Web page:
Status of Barley as a Dietary Component for Human
Production wise, barley is the fourth among the major cereal crops in the world. The grain is mainly exploited as feed or as raw material for malt production, with only a small fraction, about three percent of the total produce currently being used for human food purpose. Widespread use of maize, wheat, and rice as main food grains has presently relegated barley to the underutilized status. Poor baking quality and grey/dark color development on cooking, probably, have discouraged the use of barley in human food. However, composition wise, barley contains starch as the main carbohydrate, low fat, protein of moderate quality, minerals, vitamins, especially vitamin E (tocopherols and tocotrienols) and other antioxidants, mainly polyphenolics, and insoluble and soluble dietary fiber, i.e., β-glucans, chemically (1-3,1-4)-β-D-glucans. Recent researches have claimed, because of β-glucans, consumption of barley in food offers several health benefits to alleviate the problems of life style disorder. These include control of blood cholesterol and glucose level, and induction of satiety effect required to control body weight. Barley’s potential as a prebiotic has increased significantly as β-glucans promote the growth of beneficial intestinal microorganisms. Besides these, tocotrienols as antioxidants have been the focus of growing research interest for their hypocholesterolemic action. Additionally, tocotrienols may affect the growth and/or proliferation of several types of human cancer cells. To utilize the impressive health benefits, incorporation of barley in food may be advocated through improved technology to overcome the so called undesirable effects. However, in line with the increasing health consciousness, several whole grain products are now getting popularized with sacrifice of desirable colors. It is appreciated that through sustained research and development, barley, currently underutilized, will be considered as a prized food for good nutrition and health in near future.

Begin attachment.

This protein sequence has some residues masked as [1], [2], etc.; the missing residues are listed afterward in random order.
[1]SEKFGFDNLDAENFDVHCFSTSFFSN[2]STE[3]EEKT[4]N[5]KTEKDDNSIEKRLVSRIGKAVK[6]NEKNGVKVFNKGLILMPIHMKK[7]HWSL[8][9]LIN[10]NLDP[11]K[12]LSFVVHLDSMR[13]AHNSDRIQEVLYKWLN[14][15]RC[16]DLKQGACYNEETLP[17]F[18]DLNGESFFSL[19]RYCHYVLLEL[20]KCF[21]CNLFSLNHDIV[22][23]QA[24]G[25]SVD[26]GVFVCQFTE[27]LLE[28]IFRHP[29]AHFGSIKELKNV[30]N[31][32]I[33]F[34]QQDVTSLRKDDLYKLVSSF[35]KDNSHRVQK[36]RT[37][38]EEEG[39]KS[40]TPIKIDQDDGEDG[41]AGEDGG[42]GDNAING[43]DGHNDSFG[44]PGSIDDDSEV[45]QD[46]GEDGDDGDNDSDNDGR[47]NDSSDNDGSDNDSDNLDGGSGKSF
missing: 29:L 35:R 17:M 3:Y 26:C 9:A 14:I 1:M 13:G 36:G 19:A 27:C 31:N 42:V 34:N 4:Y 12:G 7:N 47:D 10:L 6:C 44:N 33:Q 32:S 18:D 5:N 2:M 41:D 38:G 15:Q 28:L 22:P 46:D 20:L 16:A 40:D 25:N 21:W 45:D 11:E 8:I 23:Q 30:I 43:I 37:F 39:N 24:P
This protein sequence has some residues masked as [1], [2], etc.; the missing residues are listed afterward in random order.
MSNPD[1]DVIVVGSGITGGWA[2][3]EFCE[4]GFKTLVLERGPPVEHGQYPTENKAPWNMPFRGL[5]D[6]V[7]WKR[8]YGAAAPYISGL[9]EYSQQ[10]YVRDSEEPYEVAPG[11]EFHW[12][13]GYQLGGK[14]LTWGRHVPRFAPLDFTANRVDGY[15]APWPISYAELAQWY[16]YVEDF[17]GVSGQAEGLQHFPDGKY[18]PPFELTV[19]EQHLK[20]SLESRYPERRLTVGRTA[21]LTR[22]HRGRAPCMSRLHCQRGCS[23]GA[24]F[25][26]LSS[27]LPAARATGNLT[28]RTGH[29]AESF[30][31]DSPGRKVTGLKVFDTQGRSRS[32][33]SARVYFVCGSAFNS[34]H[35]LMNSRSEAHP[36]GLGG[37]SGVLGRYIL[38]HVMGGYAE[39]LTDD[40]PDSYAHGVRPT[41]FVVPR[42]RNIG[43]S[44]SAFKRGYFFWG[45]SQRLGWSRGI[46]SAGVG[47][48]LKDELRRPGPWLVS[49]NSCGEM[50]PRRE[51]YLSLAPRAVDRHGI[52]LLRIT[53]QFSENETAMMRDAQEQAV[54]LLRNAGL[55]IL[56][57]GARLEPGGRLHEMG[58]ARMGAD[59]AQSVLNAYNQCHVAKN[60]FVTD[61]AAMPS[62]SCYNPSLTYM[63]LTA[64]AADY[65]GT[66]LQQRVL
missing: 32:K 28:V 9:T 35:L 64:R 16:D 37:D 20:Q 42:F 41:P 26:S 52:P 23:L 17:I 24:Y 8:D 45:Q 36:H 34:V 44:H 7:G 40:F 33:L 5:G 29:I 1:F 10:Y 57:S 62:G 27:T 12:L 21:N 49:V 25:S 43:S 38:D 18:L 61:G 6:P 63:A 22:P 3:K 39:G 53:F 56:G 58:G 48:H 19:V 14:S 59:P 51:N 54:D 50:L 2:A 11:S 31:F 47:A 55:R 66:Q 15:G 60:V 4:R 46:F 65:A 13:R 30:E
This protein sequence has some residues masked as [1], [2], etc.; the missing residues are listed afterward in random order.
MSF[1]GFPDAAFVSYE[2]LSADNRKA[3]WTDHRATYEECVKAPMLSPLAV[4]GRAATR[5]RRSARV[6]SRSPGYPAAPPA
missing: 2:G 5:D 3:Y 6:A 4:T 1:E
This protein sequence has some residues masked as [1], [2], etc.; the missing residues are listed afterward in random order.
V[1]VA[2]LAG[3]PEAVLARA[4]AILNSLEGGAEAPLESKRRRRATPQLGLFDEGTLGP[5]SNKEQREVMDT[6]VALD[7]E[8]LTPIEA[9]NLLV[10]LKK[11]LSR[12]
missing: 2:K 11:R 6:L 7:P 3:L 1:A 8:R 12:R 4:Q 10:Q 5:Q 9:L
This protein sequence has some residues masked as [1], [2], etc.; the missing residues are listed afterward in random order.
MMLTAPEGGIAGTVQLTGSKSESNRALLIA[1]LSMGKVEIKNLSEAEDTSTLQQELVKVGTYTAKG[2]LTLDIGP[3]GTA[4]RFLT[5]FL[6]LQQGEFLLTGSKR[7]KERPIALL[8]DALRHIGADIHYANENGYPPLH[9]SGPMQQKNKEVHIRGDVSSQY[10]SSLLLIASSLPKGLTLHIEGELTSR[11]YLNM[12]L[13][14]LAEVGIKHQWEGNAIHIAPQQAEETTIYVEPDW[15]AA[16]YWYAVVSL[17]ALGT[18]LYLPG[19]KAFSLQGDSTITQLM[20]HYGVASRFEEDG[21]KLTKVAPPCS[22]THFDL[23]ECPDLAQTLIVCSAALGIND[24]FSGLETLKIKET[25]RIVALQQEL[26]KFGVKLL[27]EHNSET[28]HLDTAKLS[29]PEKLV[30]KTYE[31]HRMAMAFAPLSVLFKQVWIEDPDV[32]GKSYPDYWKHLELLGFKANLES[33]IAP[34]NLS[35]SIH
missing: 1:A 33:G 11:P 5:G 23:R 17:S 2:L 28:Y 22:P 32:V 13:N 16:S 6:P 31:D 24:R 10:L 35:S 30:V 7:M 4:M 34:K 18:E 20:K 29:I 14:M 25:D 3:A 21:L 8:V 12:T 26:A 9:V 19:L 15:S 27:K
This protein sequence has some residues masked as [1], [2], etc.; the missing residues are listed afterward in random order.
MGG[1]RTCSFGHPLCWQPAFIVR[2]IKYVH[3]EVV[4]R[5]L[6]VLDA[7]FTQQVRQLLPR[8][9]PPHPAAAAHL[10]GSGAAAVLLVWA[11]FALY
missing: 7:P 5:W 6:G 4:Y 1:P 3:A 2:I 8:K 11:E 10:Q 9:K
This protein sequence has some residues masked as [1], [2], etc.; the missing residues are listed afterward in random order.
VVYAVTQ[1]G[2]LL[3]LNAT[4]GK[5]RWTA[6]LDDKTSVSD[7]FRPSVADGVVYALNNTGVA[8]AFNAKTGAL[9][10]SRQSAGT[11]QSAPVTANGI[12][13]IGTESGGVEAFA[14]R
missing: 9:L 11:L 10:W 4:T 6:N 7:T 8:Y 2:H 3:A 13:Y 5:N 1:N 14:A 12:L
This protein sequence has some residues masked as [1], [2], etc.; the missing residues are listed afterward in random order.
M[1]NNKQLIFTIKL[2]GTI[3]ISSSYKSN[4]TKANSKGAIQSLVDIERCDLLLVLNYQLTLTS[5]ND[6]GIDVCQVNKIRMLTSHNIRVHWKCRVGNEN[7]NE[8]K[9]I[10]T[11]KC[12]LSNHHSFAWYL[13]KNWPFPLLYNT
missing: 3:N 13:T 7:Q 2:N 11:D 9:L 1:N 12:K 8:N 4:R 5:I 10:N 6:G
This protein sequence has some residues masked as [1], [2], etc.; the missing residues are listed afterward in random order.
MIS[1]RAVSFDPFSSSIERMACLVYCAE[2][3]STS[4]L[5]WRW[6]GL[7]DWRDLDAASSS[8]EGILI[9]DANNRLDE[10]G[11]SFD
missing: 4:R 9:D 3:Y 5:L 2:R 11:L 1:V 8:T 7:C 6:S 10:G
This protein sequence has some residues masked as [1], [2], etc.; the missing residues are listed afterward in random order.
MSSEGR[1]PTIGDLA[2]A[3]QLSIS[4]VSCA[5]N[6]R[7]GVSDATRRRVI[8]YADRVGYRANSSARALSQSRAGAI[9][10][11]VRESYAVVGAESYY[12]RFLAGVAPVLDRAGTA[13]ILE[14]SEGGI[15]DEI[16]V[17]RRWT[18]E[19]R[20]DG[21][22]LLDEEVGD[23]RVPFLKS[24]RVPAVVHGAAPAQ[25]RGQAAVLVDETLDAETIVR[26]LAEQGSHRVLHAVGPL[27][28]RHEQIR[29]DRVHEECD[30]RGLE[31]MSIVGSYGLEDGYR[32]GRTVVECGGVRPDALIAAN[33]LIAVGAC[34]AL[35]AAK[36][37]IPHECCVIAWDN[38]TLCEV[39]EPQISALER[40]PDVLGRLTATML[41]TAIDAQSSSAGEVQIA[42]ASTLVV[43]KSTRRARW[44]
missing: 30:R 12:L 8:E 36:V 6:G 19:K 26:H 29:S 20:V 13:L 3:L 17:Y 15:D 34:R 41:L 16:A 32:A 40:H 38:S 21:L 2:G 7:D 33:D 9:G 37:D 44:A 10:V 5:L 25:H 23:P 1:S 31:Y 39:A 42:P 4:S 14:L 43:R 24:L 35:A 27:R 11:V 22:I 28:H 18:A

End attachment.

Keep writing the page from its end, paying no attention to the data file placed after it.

Madhusweta Das and Sumeet Kaur